81. The disinvestment program in India took off with the IPO of NHPC (National Hydroelectric Power Corporation.
  82. Some Navratna PSUs are – BPCL, ONGC, SAIL, MTNL, BHEL, NTPC.
  83. Out of 39 Public Sector Undertakings (PSUs) chosen for disinvestment/privatization, only 3 were making losses. So it means the disinvestment decisions were made in a hastily and unplanned manner.
  84. As a result of disinvestment, the total realization (revenue) of the government from various rounds of disinvestments has been much below the target. NO adequate efforts were made to build up the linkage between public enterprises and the capital market.
  85. During the disinvestment programme, the public equity has been under priced.
  86. Privatization can be achieved through (a) Franchising (b) Leasing (c) Contraction (d) Divesture.
  87. Under strategic sale method, disinvestment price would be market based and not pre fixed.
  88. Nationalization means purchasing of at least 26% share in a private company by the government.
  89. The predecessor of WTO was GATT. (General Agreement on Trade & Tariff)
  90. India is a member of WTO since April 2001.
  91. Globalization means integrating domestic economy with world’s economy. Its principal demerit is decreasing income for many companies in the face of global competition. E.g. Indian electronics companies facing competition from Chinese goods.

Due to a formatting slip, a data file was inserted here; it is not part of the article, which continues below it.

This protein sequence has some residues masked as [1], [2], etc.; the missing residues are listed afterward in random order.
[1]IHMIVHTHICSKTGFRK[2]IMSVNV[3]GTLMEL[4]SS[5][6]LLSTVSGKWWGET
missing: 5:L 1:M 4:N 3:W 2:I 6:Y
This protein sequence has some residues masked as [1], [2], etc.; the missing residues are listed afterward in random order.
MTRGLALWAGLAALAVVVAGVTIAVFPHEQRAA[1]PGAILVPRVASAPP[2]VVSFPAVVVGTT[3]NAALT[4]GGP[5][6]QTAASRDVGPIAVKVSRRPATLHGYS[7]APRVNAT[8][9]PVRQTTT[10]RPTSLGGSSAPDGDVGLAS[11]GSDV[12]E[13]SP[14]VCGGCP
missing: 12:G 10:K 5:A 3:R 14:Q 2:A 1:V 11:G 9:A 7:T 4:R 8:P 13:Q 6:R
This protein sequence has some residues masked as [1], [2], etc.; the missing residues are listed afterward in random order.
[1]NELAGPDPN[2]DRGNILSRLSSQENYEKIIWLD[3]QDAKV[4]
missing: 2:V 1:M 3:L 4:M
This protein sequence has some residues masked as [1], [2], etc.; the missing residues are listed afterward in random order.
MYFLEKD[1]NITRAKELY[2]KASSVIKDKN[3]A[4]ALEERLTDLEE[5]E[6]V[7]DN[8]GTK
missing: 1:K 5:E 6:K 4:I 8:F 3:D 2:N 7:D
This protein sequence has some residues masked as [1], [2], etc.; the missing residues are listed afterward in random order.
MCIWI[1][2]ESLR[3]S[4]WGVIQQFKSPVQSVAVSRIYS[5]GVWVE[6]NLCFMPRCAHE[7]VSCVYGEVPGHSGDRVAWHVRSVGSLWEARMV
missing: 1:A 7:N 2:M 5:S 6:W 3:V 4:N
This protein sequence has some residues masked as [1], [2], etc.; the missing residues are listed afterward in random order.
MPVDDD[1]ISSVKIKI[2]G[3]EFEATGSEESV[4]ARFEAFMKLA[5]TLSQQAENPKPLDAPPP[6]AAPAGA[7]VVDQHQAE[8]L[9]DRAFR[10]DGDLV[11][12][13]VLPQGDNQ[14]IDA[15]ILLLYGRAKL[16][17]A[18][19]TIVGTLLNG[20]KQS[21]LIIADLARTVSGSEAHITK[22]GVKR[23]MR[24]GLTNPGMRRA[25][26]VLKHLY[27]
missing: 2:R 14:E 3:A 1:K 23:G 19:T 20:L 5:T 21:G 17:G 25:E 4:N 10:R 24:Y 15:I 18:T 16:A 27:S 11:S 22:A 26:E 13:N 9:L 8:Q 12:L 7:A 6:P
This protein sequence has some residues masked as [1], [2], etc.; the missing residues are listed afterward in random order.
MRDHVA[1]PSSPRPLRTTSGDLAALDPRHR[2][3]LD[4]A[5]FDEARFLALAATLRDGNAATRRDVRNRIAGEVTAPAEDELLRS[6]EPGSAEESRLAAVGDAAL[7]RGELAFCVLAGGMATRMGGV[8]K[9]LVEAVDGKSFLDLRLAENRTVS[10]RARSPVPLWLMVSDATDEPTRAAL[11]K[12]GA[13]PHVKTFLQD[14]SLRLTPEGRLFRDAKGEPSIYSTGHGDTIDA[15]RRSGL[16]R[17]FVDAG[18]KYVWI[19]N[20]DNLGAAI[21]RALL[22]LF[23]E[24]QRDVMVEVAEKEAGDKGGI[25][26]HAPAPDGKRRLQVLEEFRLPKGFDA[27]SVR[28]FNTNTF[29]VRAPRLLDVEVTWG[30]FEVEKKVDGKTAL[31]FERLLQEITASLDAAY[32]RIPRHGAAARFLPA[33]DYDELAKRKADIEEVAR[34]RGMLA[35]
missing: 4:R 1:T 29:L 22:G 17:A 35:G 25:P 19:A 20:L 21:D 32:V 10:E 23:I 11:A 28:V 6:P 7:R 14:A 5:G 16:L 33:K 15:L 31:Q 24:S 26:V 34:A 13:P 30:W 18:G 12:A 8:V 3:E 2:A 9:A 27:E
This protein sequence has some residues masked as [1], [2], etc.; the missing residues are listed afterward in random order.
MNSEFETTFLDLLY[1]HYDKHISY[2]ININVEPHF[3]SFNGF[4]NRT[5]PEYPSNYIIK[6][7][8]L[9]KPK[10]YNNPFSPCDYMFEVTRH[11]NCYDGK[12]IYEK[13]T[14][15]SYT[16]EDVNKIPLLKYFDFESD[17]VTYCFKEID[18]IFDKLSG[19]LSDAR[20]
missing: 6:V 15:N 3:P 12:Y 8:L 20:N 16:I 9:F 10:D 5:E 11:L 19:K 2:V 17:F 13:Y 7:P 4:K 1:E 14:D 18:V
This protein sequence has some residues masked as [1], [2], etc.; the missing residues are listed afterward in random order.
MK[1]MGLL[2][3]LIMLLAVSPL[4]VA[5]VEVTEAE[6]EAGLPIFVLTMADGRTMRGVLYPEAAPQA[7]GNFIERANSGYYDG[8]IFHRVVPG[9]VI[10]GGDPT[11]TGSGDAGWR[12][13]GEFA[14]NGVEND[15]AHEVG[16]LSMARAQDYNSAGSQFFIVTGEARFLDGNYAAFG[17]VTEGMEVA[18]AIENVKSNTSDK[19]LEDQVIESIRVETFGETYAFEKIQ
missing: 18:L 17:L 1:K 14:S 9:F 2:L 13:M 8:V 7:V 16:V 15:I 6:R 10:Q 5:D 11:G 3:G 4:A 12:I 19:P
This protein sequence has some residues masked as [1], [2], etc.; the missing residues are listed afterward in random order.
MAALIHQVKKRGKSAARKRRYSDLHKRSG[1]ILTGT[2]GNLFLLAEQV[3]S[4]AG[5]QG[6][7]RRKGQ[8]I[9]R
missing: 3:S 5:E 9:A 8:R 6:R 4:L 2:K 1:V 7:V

92. The peak rate of custom duty was brought down to 10% in 2007-08.
  93. India achieved full convertibility in current A/C in August, 1994
  94. ADR- American Depository Receipts GDR- Global depository Receipt.
  95. TRIPs – Trade Related Intellectual Property Rights.
  96. MTA – Multilateral Trade Agreements
  97. Globalization got a real thrust from new economy policy 1991.
  98. Dual Exchange Rate System was from 1992-93.
  99. In 2012, India’s share in world export was 1.6%.
  100. The combined share of exports and imports of goods increased to 43% of GDP in 2011-12.
  101. Foreign Currency Reserve is USD 294 billion on March 2012.
  102. Export finance more than 80% of imports.